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first_img Your money or else: Some drug makers could be ‘highly’ susceptible to ransomware attacks About the Author Reprints Pharmalot Columnist, Senior Writer Ed covers the pharmaceutical industry. Ed Silverman What is it? Pharmalot @Pharmalot Log In | Learn More By Ed Silverman May 18, 2021 Reprints Daily reporting and analysis The most comprehensive industry coverage from a powerhouse team of reporters Subscriber-only newsletters Daily newsletters to brief you on the most important industry news of the day STAT+ Conversations Weekly opportunities to engage with our reporters and leading industry experts in live video conversations Exclusive industry events Premium access to subscriber-only networking events around the country The best reporters in the industry The most trusted and well-connected newsroom in the health care industry And much more Exclusive interviews with industry leaders, profiles, and premium tools, like our CRISPR Trackr.center_img [email protected] STAT+ is STAT’s premium subscription service for in-depth biotech, pharma, policy, and life science coverage and analysis. Our award-winning team covers news on Wall Street, policy developments in Washington, early science breakthroughs and clinical trial results, and health care disruption in Silicon Valley and beyond. Tags pharmaceuticalsSTAT+ Unlock this article — plus daily coverage and analysis of the pharma industry — by subscribing to STAT+. First 30 days free. GET STARTED APStock What’s included? GET STARTED The latest high-profile incident of a ransomware attack caused one of the biggest gas and fuel suppliers in the U.S. to close its East Coast pipeline for several days, a worrisome reminder that each industry remains vulnerable to cyberattacks. And not surprisingly, pharmaceutical companies also are easy targets, according to a new analysis.To wit, nearly 10% of drug makers are “highly” susceptible to a ransomware attack and 43% of the industry’s data management vendors are likely to incur such an attack. And almost half of 200 drug companies have more than 1,000 employees whose user names and passwords were exposed on the deep web in the last 90 days, according to Black Kite, a cybersecurity consulting firm.last_img read more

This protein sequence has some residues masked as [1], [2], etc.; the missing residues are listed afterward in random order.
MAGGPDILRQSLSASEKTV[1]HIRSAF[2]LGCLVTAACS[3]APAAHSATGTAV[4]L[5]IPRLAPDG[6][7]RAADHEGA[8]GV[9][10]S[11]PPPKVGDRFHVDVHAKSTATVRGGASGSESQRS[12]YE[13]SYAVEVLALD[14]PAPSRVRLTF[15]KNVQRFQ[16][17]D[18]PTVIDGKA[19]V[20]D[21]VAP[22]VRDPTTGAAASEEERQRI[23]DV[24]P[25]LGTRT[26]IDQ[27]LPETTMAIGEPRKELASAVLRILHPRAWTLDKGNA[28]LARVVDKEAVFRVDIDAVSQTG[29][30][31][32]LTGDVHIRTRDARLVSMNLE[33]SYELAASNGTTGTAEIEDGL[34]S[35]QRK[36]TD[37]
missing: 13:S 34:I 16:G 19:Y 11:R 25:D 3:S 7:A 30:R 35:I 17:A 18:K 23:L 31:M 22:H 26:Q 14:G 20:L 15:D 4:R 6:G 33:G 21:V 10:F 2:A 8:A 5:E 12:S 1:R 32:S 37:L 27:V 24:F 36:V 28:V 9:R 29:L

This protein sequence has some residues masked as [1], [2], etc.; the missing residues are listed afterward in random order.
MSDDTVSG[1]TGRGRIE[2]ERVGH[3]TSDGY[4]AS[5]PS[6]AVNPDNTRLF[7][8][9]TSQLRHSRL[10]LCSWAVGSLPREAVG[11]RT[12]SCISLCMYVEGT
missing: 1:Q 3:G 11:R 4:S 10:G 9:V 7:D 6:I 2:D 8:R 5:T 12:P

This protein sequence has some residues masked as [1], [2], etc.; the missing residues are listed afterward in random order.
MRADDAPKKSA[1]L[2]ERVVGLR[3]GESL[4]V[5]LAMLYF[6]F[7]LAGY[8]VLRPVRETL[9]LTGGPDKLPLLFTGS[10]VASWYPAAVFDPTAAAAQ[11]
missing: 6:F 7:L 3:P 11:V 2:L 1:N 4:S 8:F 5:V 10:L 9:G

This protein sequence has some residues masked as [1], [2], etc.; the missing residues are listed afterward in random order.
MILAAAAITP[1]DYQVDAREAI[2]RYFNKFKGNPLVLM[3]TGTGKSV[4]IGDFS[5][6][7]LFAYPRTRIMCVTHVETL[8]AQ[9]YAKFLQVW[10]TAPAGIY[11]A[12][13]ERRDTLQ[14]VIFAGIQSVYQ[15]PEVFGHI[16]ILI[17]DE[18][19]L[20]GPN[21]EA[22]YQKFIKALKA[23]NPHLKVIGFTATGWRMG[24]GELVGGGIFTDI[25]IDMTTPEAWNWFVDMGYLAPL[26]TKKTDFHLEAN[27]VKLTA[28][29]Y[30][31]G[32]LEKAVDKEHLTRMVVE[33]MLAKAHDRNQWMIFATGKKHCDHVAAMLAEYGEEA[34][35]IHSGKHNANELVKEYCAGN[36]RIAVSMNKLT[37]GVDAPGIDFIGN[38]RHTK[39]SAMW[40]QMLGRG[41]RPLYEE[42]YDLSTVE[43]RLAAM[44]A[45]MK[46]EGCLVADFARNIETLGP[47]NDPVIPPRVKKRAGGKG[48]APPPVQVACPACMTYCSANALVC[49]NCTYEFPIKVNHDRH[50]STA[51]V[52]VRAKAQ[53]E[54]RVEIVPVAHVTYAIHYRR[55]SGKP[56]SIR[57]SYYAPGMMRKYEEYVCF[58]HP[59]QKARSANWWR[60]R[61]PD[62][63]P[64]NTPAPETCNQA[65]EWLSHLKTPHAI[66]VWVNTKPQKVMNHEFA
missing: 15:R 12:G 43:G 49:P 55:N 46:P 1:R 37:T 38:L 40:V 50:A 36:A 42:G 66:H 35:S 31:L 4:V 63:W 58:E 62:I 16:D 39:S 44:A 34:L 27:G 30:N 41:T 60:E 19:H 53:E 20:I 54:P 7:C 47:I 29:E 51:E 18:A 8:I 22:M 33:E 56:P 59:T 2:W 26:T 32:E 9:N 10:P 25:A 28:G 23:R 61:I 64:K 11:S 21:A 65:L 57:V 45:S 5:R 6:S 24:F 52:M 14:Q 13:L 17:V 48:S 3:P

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first_imgAdvertisementHoup told deputies it happened when the man was teaching her how to aim a shotgun and it accidentally fired hitting him in the right knee. The 42-year-old stuck to that story with investigators. The man told detectives at the hospital that Houp had shot him during an argument and told him it was a “warning shot” after shooting him, according to the arrest report. The man had ‘birdshot’ shotgun wounds in his right leg along with a broken femur. AdvertisementTags: Kneeshooting Ex-wife of Palm Beach Publix killer responds to sheriff’s criticism June 16, 2021 AdvertisementDC Young Fly knocks out heckler (video) – Rolling OutRead more6 comments’Mortal Kombat’ Exceeded Expectations Says WarnerMedia ExecutiveRead more2 commentsDo You Remember Bob’s Big Boy?Read more1 commentsKISS Front Man Paul Stanley Reveals This Is The End Of KISS As A Touring Band, For RealRead more1 comments Advertisement RELATEDTOPICS Deputies investigate overnight shooting in Golden Gate June 10, 2021 Woman shot outside Naples Waffle House June 16, 2021 Advertisement Houp admitted to deputies that she drank four alcoholic drinks before the shooting and was taking diabetes medication. She was arrested and taken to the Naples Jail. AdvertisementRecommended ArticlesBrie Larson Reportedly Replacing Robert Downey Jr. As The Face Of The MCURead more81 commentsGal Gadot Reportedly Being Recast As Wonder Woman For The FlashRead more29 comments NAPLES, Fla. – A Naples woman was arrested Tuesday for allegedly shooting a man in the kneecap then saying it was a “warning shot.”Kadena Houp, 42, is facing a charge of aggravated battery with a deadly weapon after a man reported she had shot him in the knee during an argument, according to the Collier County Sheriff’s Office.Deputies responded to a home on 11th Street SW in Naples just after midnight on Monday after a caller reported an accidental shooting.Authorities found a man had been shot in the knee with a shotgun. The man was immediately transported to North Collier Hospital, deputies said. Two teens arrested in Cape Coral shooting investigation June 16, 2021last_img read more